Hinduism and abortion

The teachings of Hinduism exact non-violence. Hinduism is generally opposed to abortion except if the life of the mother is at risk.[16]

See Also

External links

Further reading

References

  1. The largest being Christianity, Islam, Secular/Nonreligious/Agnostic/Atheist, and Hinduism, in that order[1]
  2. Origin of Hinduism (About.com)
  3. Census of India, religion data, brief analysis (PDF); "At the national level, of 1028 million population, 828 million (80.5 percent) have returned their religion as Hindus followed by 138 million (13.4 percent) as Muslims and 24 millions (2.3 percent) Christians. 19 million (1.9 percent) persons follow Sikh religion; 8 million (0.8 percent) are Buddhists and 4.2 million (0.4 percent) are Jains as per the 2001 Census. In addition to these, 6.6 million belong to ‘Other Religions and Persuasions’ including tribal religions which are not part of the six main religions stated above. About seven lakh (or 0.7 million) persons have not stated their religion."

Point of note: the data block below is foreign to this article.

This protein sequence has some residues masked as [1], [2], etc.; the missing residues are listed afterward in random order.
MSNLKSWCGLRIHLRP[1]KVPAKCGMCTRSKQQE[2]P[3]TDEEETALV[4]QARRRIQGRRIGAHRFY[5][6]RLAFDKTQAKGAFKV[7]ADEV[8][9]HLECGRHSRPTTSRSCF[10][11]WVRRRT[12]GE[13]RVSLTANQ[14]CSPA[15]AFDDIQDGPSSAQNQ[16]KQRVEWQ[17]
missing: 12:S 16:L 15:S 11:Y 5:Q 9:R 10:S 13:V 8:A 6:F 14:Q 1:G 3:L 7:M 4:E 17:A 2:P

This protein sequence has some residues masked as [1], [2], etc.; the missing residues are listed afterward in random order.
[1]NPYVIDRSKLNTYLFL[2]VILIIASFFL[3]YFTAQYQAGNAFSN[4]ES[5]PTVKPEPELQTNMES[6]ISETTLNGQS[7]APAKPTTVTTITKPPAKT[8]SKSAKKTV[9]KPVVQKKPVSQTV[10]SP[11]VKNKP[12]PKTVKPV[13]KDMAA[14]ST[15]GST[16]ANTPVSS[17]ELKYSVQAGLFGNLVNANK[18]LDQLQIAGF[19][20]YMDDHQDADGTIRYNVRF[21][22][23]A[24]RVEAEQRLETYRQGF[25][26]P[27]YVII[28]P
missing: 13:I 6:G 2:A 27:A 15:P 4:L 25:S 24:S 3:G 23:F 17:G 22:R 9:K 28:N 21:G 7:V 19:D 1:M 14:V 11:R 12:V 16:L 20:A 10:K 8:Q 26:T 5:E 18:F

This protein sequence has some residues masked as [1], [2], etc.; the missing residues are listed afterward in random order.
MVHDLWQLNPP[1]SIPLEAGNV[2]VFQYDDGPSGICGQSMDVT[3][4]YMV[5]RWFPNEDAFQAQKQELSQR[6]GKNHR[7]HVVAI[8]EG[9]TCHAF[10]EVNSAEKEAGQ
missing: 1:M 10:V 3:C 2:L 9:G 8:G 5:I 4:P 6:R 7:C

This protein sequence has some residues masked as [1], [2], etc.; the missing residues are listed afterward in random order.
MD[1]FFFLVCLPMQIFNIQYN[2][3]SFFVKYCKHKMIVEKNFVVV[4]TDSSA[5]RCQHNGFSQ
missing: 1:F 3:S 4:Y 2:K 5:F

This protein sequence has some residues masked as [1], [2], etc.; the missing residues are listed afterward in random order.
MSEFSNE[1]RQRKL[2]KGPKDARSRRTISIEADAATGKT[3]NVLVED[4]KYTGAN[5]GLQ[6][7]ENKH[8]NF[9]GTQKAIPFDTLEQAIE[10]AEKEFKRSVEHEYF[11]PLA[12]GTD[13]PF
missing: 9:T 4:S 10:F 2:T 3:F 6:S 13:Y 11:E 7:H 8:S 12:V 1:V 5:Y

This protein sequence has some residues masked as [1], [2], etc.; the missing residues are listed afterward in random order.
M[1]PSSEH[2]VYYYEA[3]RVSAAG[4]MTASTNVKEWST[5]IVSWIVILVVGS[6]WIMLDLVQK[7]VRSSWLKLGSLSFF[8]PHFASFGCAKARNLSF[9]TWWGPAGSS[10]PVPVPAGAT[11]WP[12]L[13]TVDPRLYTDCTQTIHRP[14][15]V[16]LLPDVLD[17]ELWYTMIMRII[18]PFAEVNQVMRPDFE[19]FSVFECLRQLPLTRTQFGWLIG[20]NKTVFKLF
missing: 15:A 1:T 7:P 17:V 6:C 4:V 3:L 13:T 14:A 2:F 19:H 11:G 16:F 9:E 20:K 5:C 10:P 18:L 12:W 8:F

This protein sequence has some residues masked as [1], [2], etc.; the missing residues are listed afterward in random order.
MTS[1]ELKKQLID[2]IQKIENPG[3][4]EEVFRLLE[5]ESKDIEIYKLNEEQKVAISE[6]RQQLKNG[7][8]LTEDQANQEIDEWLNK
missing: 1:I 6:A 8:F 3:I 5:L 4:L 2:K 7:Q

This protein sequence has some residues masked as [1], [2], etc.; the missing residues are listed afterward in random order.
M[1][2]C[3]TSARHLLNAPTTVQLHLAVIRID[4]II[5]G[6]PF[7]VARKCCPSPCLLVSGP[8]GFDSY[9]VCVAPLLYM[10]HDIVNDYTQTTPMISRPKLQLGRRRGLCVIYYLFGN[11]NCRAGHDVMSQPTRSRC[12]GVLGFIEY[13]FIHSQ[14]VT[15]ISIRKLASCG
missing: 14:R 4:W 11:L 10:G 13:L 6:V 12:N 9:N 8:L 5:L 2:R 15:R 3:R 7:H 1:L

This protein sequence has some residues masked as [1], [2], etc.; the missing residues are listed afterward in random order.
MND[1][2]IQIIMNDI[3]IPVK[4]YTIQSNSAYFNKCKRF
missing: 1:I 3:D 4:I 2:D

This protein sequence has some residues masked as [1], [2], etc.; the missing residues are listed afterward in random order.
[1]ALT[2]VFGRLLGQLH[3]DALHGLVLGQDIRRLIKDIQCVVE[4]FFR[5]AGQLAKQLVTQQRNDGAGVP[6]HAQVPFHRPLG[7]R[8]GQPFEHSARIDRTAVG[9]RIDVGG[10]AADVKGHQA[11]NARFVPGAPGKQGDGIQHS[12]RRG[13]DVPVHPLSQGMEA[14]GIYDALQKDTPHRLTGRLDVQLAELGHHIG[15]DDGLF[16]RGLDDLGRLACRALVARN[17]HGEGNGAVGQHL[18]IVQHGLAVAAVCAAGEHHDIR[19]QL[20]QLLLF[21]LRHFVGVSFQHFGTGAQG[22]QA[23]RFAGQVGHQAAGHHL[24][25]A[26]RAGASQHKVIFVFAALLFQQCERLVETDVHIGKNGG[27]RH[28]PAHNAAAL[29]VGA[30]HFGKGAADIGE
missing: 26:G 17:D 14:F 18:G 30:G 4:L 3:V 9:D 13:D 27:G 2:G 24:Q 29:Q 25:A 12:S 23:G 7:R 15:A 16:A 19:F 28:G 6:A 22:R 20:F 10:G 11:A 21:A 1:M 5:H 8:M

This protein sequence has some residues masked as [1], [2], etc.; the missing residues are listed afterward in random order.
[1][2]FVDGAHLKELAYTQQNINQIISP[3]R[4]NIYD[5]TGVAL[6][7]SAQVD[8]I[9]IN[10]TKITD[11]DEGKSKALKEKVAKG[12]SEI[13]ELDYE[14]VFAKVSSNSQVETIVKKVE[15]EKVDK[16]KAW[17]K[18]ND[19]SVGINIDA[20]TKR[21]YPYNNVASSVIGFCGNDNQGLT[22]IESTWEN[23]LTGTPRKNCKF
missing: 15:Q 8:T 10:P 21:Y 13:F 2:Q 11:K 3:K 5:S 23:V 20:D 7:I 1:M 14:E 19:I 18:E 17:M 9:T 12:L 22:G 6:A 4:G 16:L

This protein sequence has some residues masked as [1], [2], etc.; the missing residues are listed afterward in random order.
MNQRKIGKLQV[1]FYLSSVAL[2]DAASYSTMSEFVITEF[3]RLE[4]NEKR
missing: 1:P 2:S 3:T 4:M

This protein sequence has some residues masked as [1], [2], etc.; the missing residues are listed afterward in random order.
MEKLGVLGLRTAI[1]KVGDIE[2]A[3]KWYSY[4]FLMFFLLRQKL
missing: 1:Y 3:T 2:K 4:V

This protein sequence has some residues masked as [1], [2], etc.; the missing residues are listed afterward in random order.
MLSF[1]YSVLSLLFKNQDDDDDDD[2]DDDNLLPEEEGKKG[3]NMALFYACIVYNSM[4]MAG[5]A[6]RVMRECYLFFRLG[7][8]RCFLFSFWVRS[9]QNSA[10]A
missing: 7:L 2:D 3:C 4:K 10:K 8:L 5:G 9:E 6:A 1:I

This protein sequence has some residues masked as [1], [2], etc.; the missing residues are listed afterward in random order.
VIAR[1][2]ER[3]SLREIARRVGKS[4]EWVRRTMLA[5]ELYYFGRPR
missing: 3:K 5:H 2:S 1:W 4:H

4. Hanerjee, Neela, Americans Change Faiths at Rising Rate, Report Finds, New York Times, 25th February, 2008.
  5. Hinduism and Christianity Encyclopædia Britannica.
  6. India: International Religious Freedom Report 2003 (U.S. Department of State)
  7. Heart of Hinduism Other Social Issues. Retrieved on 2013-09-13.
  8. "Encyclopaedia Indica: India, Pakistan, Bangladesh" by S. Shashi, p. 115
  9. "The Danger of Gender: Caste, Class and Gender in Contemporary Indian Women's Writing" by Clara Nubile, p.9
  10. The Caste System
  11. de Zwart, Frank (July 2000). "The Logic of Affirmative Action: Caste, Class and Quotas in India". Acta Sociologica 43 (3): 235–249.
  12. The caste system BBC
  13. Dalits face discrimination in southern Tamil Nadu All India Christian Council
  14. India: ‘Hidden Apartheid’ of Discrimination Against Dalits Human Rights Watch
  15. Friedrich Nietzsche, The Will to Power, vol. 1.
  16. http://www.bbc.co.uk/religion/religions/hinduism/hinduethics/abortion_1.shtml